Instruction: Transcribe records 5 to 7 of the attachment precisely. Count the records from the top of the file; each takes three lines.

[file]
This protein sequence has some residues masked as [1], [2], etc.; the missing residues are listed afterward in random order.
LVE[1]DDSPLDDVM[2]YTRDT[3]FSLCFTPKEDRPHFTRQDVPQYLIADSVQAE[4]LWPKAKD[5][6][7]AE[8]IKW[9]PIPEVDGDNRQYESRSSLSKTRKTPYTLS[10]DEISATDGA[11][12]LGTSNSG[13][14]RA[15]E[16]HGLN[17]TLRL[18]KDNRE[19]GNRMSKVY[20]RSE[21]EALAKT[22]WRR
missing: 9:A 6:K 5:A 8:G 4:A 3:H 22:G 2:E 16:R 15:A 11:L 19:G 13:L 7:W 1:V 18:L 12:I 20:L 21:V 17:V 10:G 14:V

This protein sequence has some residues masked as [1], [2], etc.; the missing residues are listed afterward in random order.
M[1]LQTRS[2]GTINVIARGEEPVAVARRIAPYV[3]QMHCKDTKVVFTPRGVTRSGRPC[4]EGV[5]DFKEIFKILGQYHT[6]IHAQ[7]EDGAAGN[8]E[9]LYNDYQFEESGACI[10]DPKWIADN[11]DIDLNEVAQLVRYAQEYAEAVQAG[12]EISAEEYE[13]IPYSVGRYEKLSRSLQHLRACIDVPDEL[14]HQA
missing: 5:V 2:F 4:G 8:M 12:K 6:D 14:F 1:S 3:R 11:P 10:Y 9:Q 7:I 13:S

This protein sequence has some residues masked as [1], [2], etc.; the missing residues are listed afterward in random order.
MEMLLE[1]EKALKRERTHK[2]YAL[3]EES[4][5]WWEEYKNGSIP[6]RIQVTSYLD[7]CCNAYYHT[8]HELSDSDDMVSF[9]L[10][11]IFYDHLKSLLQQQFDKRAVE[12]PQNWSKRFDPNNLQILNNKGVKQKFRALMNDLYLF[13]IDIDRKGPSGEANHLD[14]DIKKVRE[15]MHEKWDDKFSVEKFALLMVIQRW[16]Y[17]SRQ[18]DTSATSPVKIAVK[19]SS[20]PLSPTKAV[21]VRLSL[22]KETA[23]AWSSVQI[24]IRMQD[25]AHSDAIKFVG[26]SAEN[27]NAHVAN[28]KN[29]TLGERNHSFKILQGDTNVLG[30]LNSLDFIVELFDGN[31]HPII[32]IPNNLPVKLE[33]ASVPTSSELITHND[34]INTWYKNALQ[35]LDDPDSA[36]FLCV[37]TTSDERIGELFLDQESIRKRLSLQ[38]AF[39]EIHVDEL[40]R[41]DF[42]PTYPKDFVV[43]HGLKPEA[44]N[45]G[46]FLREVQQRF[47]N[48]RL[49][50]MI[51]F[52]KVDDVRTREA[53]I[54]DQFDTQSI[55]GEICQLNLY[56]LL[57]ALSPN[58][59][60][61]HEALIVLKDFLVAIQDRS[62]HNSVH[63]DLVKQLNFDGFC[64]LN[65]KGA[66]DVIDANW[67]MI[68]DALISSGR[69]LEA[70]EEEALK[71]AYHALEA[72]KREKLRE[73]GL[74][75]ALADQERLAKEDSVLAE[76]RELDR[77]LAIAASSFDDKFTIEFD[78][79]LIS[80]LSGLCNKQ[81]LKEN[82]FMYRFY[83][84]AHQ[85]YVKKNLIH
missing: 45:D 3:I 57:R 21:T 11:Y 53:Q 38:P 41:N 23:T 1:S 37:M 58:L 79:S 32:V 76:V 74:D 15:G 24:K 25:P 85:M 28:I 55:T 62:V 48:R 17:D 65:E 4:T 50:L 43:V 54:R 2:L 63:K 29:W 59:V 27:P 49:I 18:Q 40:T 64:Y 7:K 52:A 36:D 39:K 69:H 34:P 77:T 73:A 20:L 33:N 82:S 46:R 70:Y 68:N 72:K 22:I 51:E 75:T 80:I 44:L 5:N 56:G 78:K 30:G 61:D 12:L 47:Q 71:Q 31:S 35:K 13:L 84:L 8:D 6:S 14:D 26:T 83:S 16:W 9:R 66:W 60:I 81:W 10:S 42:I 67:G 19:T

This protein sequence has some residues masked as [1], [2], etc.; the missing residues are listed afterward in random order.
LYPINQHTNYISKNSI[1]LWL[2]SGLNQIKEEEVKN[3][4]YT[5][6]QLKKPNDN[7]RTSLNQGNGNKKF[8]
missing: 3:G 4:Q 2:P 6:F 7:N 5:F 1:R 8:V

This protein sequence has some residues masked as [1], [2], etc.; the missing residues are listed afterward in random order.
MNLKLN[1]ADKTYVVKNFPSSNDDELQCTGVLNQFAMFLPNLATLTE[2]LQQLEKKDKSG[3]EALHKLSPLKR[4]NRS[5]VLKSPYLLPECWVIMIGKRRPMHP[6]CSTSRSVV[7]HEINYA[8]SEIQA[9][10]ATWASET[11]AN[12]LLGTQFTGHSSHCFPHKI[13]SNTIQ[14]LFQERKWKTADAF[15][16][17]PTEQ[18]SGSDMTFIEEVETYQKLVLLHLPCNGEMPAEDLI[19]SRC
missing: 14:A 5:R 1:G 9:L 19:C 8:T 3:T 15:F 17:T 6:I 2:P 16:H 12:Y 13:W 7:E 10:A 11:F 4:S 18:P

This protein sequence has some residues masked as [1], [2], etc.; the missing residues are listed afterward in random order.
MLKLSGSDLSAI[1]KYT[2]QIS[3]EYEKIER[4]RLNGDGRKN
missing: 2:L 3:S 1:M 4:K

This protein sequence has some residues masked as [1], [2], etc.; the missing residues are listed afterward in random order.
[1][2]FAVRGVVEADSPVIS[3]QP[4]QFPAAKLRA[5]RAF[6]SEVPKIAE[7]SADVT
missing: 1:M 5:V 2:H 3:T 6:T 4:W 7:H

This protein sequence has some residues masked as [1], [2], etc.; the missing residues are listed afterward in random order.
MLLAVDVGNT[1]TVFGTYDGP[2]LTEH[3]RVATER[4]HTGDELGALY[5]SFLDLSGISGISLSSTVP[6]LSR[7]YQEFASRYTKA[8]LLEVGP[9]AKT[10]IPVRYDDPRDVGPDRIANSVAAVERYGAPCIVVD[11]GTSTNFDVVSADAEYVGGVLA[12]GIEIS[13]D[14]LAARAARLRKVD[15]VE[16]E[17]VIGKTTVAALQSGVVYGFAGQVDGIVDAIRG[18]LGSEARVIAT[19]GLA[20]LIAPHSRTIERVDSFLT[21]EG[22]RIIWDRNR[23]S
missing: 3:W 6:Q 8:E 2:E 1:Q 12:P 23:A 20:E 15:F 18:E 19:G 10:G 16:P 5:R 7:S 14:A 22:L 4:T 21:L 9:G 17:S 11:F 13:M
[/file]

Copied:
This protein sequence has some residues masked as [1], [2], etc.; the missing residues are listed afterward in random order.
MNLKLN[1]ADKTYVVKNFPSSNDDELQCTGVLNQFAMFLPNLATLTE[2]LQQLEKKDKSG[3]EALHKLSPLKR[4]NRS[5]VLKSPYLLPECWVIMIGKRRPMHP[6]CSTSRSVV[7]HEINYA[8]SEIQA[9][10]ATWASET[11]AN[12]LLGTQFTGHSSHCFPHKI[13]SNTIQ[14]LFQERKWKTADAF[15][16][17]PTEQ[18]SGSDMTFIEEVETYQKLVLLHLPCNGEMPAEDLI[19]SRC
missing: 14:A 5:R 1:G 9:L 19:C 8:T 3:T 15:F 17:T 6:I 2:P 16:H 12:Y 13:W 7:E 10:A 11:F 4:S 18:P

This protein sequence has some residues masked as [1], [2], etc.; the missing residues are listed afterward in random order.
MLKLSGSDLSAI[1]KYT[2]QIS[3]EYEKIER[4]RLNGDGRKN
missing: 2:L 3:S 1:M 4:K

This protein sequence has some residues masked as [1], [2], etc.; the missing residues are listed afterward in random order.
[1][2]FAVRGVVEADSPVIS[3]QP[4]QFPAAKLRA[5]RAF[6]SEVPKIAE[7]SADVT
missing: 1:M 5:V 2:H 3:T 6:T 4:W 7:H